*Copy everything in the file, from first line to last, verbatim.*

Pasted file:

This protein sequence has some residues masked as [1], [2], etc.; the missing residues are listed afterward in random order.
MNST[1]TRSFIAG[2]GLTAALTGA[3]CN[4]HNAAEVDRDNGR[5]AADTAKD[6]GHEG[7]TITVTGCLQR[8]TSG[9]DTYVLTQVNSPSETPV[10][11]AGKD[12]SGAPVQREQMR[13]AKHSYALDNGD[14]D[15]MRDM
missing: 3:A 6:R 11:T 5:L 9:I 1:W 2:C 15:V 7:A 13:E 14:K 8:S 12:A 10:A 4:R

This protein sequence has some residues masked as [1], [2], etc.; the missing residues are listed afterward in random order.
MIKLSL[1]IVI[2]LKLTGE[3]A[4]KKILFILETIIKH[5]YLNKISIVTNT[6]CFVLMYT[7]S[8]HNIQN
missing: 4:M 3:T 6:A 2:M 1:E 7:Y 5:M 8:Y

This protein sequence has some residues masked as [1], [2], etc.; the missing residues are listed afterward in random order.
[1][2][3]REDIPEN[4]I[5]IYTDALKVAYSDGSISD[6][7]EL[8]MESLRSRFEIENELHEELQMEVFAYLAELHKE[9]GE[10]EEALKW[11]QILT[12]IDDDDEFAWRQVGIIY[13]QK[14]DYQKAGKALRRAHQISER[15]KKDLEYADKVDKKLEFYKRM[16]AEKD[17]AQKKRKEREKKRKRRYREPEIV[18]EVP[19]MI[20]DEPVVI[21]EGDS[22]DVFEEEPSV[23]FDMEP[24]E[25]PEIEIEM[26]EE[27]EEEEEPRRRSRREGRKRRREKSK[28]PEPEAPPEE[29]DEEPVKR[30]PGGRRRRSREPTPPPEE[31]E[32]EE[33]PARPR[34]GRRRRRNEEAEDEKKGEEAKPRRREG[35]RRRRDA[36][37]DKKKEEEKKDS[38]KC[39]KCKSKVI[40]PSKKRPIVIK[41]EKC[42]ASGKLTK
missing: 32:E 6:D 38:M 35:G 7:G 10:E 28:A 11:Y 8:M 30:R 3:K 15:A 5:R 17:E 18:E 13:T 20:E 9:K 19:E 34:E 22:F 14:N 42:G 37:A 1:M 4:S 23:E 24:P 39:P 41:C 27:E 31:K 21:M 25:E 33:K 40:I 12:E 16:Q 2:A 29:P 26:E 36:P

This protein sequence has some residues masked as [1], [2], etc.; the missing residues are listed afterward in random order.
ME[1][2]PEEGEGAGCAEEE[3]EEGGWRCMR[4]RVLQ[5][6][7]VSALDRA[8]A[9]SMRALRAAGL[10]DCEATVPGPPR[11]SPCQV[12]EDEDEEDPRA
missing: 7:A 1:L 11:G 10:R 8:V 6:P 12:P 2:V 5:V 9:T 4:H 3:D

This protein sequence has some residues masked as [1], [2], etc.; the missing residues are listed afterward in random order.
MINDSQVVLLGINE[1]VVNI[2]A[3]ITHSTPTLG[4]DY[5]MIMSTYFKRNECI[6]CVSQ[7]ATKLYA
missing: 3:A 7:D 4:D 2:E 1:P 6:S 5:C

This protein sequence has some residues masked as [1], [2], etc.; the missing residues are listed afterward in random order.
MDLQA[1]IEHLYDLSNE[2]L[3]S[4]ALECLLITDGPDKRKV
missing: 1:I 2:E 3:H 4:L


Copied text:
This protein sequence has some residues masked as [1], [2], etc.; the missing residues are listed afterward in random order.
MNST[1]TRSFIAG[2]GLTAALTGA[3]CN[4]HNAAEVDRDNGR[5]AADTAKD[6]GHEG[7]TITVTGCLQR[8]TSG[9]DTYVLTQVNSPSETPV[10][11]AGKD[12]SGAPVQREQMR[13]AKHSYALDNGD[14]D[15]MRDM
missing: 3:A 6:R 11:T 5:L 9:I 1:W 2:C 15:V 7:A 13:E 14:K 8:S 12:A 10:A 4:R

This protein sequence has some residues masked as [1], [2], etc.; the missing residues are listed afterward in random order.
MIKLSL[1]IVI[2]LKLTGE[3]A[4]KKILFILETIIKH[5]YLNKISIVTNT[6]CFVLMYT[7]S[8]HNIQN
missing: 4:M 3:T 6:A 2:M 1:E 7:Y 5:M 8:Y

This protein sequence has some residues masked as [1], [2], etc.; the missing residues are listed afterward in random order.
[1][2][3]REDIPEN[4]I[5]IYTDALKVAYSDGSISD[6][7]EL[8]MESLRSRFEIENELHEELQMEVFAYLAELHKE[9]GE[10]EEALKW[11]QILT[12]IDDDDEFAWRQVGIIY[13]QK[14]DYQKAGKALRRAHQISER[15]KKDLEYADKVDKKLEFYKRM[16]AEKD[17]AQKKRKEREKKRKRRYREPEIV[18]EVP[19]MI[20]DEPVVI[21]EGDS[22]DVFEEEPSV[23]FDMEP[24]E[25]PEIEIEM[26]EE[27]EEEEEPRRRSRREGRKRRREKSK[28]PEPEAPPEE[29]DEEPVKR[30]PGGRRRRSREPTPPPEE[31]E[32]EE[33]PARPR[34]GRRRRRNEEAEDEKKGEEAKPRRREG[35]RRRRDA[36][37]DKKKEEEKKDS[38]KC[39]KCKSKVI[40]PSKKRPIVIK[41]EKC[42]ASGKLTK
missing: 32:E 6:D 38:M 35:G 7:G 10:E 28:A 11:Y 8:M 30:R 3:K 15:A 5:R 17:E 18:E 13:T 20:E 9:K 19:E 34:E 22:F 14:N 42:G 37:A 1:M 4:S 23:E 24:P 39:P 41:C 27:E 31:K 21:M 25:E 33:K 40:I 12:E 16:Q 2:A 29:P 26:E 36:P

This protein sequence has some residues masked as [1], [2], etc.; the missing residues are listed afterward in random order.
ME[1][2]PEEGEGAGCAEEE[3]EEGGWRCMR[4]RVLQ[5][6][7]VSALDRA[8]A[9]SMRALRAAGL[10]DCEATVPGPPR[11]SPCQV[12]EDEDEEDPRA
missing: 7:A 1:L 11:G 10:R 8:V 6:P 12:P 2:V 5:V 9:T 4:H 3:D

This protein sequence has some residues masked as [1], [2], etc.; the missing residues are listed afterward in random order.
MINDSQVVLLGINE[1]VVNI[2]A[3]ITHSTPTLG[4]DY[5]MIMSTYFKRNECI[6]CVSQ[7]ATKLYA
missing: 3:A 7:D 4:D 2:E 1:P 6:S 5:C

This protein sequence has some residues masked as [1], [2], etc.; the missing residues are listed afterward in random order.
MDLQA[1]IEHLYDLSNE[2]L[3]S[4]ALECLLITDGPDKRKV
missing: 1:I 2:E 3:H 4:L